Carol and the End of the World is an oddity. Carol, voiced by Martha Kelly, is an ordinary woman with an ordinary routine. We meet her at a significant crossroads as her life and the lives of millions take a pivot. The world is ending. The planet is on a fast-track course to obliterate life on Earth in seven months, and humanity isn’t chill about it. As people embrace their hedonistic impulses and try to live out their last days in fits of glory and full abandon, Carol simply wants to schedule a cleaning appointment with her dentist. An ode to the familiar, Carol and the End of the World approaches living through or, until, the end of the world with an alternative point of view.
The animated series from creator Dan Guterman (Rick and Morty) asks us what we would do if we knew the end times, was upon us and there was nothing we could do to stop it. While so many series or films might try to capture the very best of humanity as they explore their advantageous pursuits after a lifetime of being weighed down by expectations, Carol wants just to continue her regular life. She wants to go to Applebees for Happy Hour and visit her parents. She even wants to pay her credit card bill. Her elderly parents have become nudists and taken a lover in the form of their caretaker. Her lively sister is jumping out of planes and learning how to speak French. Carol’s just existing. The series argues that this is enough.
This is perhaps one of the series’ best, if not the best, parts. It’s a celebration of our normal. Perhaps when faced with the end of the world, people will want to explore otherwise unexplored gifts or would like to learn skills and develop themselves before the choice to be anything at all is stripped from them. Even with our imminent destruction, some of us would simply want to be around loved ones, snuggle with our cats, and continue our ongoing, if doomed, marathon of One Piece.
Carol and the End of the World imbues sadness into its storytelling without making it overt or the main takeaway. In a way, Carol finds liberation through her normalcy. She is living out her last days on her terms, going on hikes with her sister and bonding with her coworkers.”This is nice,” she remarks once she slides into the Applebee’s booth with two coworkers. The sadness comes from those around her who project their fears and aspirations onto her: a blank slate. The sadness is inferred in weeping office workers who mourn the faces of coworkers they’ll no longer see, rather than fully addressing the apocalyptic demise they’re all hurtling toward. It’s in the glance at Carol’s high school yearbook where we see the only two people to sign it were her parents, suggesting a whole life of loneliness.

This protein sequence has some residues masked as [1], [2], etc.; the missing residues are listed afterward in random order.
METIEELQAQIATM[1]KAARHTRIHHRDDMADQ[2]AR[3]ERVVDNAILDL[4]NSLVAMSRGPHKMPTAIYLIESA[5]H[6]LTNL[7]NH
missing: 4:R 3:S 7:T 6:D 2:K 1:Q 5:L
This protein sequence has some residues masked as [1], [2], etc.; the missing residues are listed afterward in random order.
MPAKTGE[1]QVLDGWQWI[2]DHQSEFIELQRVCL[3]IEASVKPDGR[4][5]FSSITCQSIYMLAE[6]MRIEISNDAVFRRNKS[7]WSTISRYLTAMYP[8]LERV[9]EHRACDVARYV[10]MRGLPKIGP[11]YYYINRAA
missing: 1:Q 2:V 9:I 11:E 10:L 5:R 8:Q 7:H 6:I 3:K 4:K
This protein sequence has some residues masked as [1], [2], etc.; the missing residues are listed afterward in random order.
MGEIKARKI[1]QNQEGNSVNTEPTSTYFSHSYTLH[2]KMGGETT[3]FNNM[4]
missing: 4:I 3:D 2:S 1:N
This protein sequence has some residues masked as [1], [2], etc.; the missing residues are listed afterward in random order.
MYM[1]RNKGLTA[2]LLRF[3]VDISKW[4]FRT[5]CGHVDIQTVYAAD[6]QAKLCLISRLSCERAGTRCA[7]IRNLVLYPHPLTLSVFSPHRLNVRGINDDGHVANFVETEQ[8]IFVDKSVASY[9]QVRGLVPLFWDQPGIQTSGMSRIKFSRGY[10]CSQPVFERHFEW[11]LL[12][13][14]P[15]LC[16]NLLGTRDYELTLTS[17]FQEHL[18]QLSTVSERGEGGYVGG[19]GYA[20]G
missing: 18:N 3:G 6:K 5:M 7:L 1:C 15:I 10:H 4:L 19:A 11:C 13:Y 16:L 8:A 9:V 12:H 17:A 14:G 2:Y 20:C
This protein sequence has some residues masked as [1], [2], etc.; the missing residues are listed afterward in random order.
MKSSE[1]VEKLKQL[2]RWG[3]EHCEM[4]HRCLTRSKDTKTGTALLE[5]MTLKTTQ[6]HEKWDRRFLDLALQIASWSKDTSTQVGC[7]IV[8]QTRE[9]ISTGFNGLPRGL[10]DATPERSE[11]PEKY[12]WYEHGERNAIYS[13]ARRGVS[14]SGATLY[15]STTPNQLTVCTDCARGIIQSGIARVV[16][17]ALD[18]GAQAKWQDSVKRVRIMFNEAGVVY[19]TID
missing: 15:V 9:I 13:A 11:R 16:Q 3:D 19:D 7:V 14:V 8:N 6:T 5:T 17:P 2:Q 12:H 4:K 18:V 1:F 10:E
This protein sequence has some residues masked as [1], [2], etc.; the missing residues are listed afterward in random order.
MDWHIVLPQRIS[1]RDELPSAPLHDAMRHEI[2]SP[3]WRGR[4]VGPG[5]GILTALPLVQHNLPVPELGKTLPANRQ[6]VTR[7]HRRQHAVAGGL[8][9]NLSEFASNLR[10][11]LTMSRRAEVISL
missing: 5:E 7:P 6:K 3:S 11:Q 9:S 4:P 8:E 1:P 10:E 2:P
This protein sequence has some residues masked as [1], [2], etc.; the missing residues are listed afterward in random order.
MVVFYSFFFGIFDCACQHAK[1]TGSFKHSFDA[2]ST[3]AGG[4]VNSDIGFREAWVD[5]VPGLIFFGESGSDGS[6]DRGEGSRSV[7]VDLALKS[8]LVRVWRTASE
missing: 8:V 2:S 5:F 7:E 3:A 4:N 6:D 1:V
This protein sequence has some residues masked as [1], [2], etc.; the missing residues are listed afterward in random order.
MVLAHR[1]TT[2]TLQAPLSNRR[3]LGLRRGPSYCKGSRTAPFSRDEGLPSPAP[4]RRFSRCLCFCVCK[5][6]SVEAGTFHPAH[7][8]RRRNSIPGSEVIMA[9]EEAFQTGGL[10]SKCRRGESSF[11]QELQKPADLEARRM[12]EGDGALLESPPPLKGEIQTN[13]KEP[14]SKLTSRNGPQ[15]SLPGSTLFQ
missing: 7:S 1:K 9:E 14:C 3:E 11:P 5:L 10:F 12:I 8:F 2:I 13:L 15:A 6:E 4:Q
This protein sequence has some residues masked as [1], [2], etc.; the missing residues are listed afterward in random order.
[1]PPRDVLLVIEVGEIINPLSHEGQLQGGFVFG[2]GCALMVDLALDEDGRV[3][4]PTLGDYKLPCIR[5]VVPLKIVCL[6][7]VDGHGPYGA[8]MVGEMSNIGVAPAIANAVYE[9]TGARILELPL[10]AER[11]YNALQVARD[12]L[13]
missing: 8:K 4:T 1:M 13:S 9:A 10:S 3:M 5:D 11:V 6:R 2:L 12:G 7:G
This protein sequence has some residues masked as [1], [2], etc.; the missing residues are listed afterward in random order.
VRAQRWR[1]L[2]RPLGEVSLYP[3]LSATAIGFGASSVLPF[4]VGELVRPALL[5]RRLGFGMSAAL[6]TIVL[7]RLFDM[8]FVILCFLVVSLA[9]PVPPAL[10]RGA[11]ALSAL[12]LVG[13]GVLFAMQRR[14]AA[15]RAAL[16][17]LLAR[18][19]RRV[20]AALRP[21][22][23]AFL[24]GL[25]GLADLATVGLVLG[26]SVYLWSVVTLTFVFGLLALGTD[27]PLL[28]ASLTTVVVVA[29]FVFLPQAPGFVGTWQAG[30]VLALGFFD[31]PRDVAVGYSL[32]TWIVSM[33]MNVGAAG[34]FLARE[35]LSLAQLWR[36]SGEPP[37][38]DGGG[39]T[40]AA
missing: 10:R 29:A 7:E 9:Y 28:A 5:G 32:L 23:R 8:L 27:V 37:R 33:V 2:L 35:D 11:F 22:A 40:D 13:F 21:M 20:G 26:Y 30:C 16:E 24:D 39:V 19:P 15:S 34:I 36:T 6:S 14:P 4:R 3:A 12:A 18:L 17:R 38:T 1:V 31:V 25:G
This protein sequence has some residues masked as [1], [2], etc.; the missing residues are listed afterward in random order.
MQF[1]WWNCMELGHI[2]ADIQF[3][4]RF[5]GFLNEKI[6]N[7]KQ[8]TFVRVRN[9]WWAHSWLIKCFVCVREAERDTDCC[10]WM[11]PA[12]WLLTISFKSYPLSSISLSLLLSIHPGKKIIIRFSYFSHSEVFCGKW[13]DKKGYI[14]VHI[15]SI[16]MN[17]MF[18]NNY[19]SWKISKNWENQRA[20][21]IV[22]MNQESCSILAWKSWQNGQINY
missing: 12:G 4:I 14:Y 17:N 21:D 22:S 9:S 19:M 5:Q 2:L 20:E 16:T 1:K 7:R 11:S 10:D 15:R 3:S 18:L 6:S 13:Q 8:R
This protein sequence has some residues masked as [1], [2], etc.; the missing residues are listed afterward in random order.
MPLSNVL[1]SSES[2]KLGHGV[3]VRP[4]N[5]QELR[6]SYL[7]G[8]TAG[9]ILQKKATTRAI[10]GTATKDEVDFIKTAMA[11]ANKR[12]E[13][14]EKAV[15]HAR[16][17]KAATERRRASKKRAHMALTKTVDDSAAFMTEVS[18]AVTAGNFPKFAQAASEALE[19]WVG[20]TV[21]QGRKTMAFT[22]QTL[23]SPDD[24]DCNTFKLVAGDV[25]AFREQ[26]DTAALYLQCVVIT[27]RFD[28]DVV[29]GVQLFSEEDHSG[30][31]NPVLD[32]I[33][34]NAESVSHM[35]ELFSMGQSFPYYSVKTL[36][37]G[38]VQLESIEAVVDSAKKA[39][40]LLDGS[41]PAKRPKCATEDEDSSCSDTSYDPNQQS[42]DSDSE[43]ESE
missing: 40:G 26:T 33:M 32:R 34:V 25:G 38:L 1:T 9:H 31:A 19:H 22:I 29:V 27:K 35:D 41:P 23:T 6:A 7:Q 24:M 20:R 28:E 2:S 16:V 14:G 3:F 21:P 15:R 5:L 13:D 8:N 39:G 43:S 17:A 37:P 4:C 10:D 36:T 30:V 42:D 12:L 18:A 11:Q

Kelly delivers her particular brand of deadpan energy as Carol with just the right amount of affability. We believe that she’d be likable no matter the lack of energy. She’s the right fit for a character seeking a nine-to-five job while everyone else is running amuck and embracing their anarchic liberation of the apocalypse. She simply wants her routine. Episode 2 is all about her finding toner to replace the old one in her office’s copy machine. The humor is often derived from low-stakes goals happening on top of real tension.
Episode 4 remains a standout as it explores the intricacies of sisterhood, especially the dynamic between Carol and her sister, Elena. In the series’ most introspective and revealing episode, Elena tries to get Carol to open up about herself and confide in her. Later, after the two have made it safely home and have shared small moments of beauty, we realize Elena was never pushing Carol out of judgment. Instead, the outgoing, risk-taking Elena shares that she’s always thought Carol was cool because she did what she wanted at her own speed regardless of what everyone else did. She just wanted to get to know her better.
The animation style is akin to popular Western adult animation such as Rick and Morty or Big Mouth. It works for Carol and the End of the World because it suggests a particular brand of normalcy. Despite their situations, these characters are just ordinary individuals either embracing or settling into the upcoming demise of their world. The most action and fantastical elements occur during Carol’s daydreams of a writhing cocoon. Beauty is found in the artistry through landscapes, from a hiking trip to a surfing voyage. It’s not the most exciting animation style but suits the story.
Carol and the End of the World is a delightfully strange, heartfelt story that twists our perceptions of end-of-the-world storylines. While the narrative begins to drag throughout the season, suggesting that it might’ve worked better as a film, there’s no doubt about the impact it has once we’ve reached the final episodes. Carol’s journey and its significance are tied to our realistic views of life. We don’t need to jump out of planes and see every corner of the world for our lives to be extraordinary.
Carol & the End of the World is streaming now on Netflix.
Carol & the End of the World
Carol & the End of the World is a delightfully strange, heartfelt story that twists our perceptions of end-of-the-world storylines.